2 State Prosecutors Target Of Grievance

Action By Defense Attorneys Revealed In Hernandez Drug Case Hearing

January 15, 1992|By Ed McDonough | Ed McDonough,Staff writer

WESTMINSTER — Fresh from successfully arguing against a motion to overturn a plea bargain in a drug case, two members of the State's Attorney's Office now are the subject of a grievance proceeding.

Circuit Judge Luke K. Burns Jr. mentioned the grievance Monday during a hearing on a motion by Fernando A. Hernandez to withdraw his September guilty plea tocharges of conspiracy to distribute cocaine and possession with intent to distribute cocaine.

As part of the agreement, Howard County charges of distribution of cocaine were dropped and similar charges pending in Frederick County never were filed.

Burns was responding to a request from Judith S. Stainbrook, an attorney representing Hernandez, that he disqualifyhimself from the case based on comments he made last week in chambers.

"You said you would leave it up to us to solve at the appellatelevel," Stainbrook said, adding she interpreted the judge's remarks to mean that he already had decided to deny the motion.

In his refusal to disqualify himself, Burns said Stainbrook neglected to mention another part of that conversation, a comment regarding a grievance filed by Stainbrook and her partner Stephen Bourexis against State's Attorney Thomas E. Hickman and Assistant State's Attorney Barton F. Walker. The complaint is being investigated by the state Attorney Grievance Commission.

Stainbrook said she was surprised the judge would mention the grievance in open court, saying she did not bring it upherself to keep the proceeding confidential.

Should the panel find the grievance -- the nature of which is now confidential -- has merit, it could release the results of the investigation and impose sanctions against Hickman and Walker. If no merit is found, no results would be released.

Most of Monday's testimony revolved around publicity of the plea agreement before the trial.

Carroll County Sun reporter Maria Archangelo, whose story about the agreement was publishedthe day before the Sept. 12 court date, was called by the state as awitness.

Bourexis objected to the Carroll County Sun article being introduced as evidence. But Burns, waving the article in the air, said the Carroll County Sun story was the source for other media reports.

Burns earlier had granted a motion by Mary R. Craig, a lawyer representing The Baltimore Sun, that allowed Archangelo to invoke theMaryland Shield Law. The law protects reporters from being forced totestify about anything not published or broadcast, such as news sources.

Archangelo did testify, but on the advice of Craig answered only questions directly related to information published in the story.

When Hickman tried to question Archangelo about her sources for information about the plea bargain, Craig objected. Burns did not require Archangelo to answer.

Earlier, the defense called several media representatives to the stand. None fought the subpoenas.

CarrollCounty Times reporter Tim Cook testified that his story, which appeared the day of the trial, was rewritten from an Associated Press account, after checking the information with Hickman.

Under cross-examination by Hickman, Cook said he did not know the source of the AP story.

Liz Hyatt, news director at Prestige Cablevision, testified she came to court Sept. 12 with a request to interview Hernandez because she "had read an article (not in the Times) about a plea."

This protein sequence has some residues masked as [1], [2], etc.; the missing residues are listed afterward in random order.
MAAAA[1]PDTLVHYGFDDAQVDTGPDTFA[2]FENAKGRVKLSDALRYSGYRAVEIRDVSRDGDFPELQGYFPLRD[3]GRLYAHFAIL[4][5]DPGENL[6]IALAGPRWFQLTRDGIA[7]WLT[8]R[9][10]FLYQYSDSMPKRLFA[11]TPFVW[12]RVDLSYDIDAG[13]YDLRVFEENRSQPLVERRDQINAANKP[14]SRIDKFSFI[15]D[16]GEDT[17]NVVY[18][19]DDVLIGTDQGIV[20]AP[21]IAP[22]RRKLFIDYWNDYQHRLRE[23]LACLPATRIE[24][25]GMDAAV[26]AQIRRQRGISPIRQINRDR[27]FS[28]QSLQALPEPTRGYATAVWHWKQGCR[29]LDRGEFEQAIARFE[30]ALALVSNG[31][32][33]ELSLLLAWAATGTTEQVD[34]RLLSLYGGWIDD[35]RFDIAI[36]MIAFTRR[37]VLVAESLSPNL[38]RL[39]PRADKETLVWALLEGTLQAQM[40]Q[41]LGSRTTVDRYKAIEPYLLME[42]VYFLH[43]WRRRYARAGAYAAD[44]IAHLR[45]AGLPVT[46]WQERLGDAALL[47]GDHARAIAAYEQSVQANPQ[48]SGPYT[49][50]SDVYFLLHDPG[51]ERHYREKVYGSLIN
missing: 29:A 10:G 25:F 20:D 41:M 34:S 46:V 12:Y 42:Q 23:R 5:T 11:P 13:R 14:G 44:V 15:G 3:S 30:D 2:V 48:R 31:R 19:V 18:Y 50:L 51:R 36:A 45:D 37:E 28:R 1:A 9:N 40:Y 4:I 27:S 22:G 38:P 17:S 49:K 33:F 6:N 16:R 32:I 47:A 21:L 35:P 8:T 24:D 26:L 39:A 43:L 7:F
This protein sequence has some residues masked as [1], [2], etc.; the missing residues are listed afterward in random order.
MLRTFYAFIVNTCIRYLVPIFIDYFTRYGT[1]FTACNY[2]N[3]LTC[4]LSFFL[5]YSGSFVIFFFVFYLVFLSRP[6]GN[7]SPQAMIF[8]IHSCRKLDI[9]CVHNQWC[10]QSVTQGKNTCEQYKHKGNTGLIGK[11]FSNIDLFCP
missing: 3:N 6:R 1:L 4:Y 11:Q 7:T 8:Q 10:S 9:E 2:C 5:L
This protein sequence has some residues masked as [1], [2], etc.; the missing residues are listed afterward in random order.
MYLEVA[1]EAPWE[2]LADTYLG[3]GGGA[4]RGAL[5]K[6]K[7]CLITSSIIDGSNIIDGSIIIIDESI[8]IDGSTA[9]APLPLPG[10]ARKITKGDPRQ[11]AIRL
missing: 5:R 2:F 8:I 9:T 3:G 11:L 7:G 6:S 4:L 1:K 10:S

Dwight Dingle, general manager of WTTR Radio, said he was told by News Director Lisa Becker that the story she broadcast Sept. 12 was rewritten from the Times.

Noting the pattern of various members of the news media rewriting stories from another source, Burns noted wryly, "It's nice to know there is such cooperation between the radio station

and the Carroll County Times and The Baltimore Sun."

Also subpoenaed by the defense was Carroll County Sun Editor Edward H. Shur. Bourexis said he wanted to know if any pressure was exerted to publish the article before the trial. But Craig argued that Shur also was protected by the Shield Law, and Burns ruled Shur did not have to take the stand.

Despite the victory in the courtroom, Hickman later expressed displeasure with The Baltimore Sun's refusal to answer questions.

"I'm incredibly disappointed by The Baltimore Sun," Hickman said. "We were told her editor pressured her and pressured her. "I was told (the story) was to be a post-plea story, not a pre-plea story. (The Baltimore Sun) really spun us around in there."

Shur later denied pressuring Archangelo.

"Maria came to me with breaking information that no one else had about an important case," Shur said. "We followed our normal policy."

Archangelo agreed, adding she never discussed publication dates with Hickman.

Both Hernandez and his wife Bonnie, who also pleaded guilty to conspiracy to distribute cocaine, testified that seeing newspaper accounts of the pending plea agreementbefore the trial upset Fernando Hernandez. The defense contended Hernandez was distraught, felt he had been lied to by prosecutors and had no choice but to accept the plea agreement.

On the stand, Hernandez said he thought he would be pleading not guilty. He said he pleaded guilty on the advice of his lawyers.

He accused the State's Attorney's Office of misleading him and complained about treatment by prosecutors and Judge Raymond E. Beck during a hearing before the plea agreement, which resulted in a 14-year jail sentence.

During one point in the suppression hearing, Hernandez said, "I realized Mr. Hickman and Judge Beck were laughing at the lawyers representing us."

Reporter Darren Allen contributed to this article.

Baltimore Sun Articles
|
|
|
Please note the green-lined linked article text has been applied commercially without any involvement from our newsroom editors, reporters or any other editorial staff.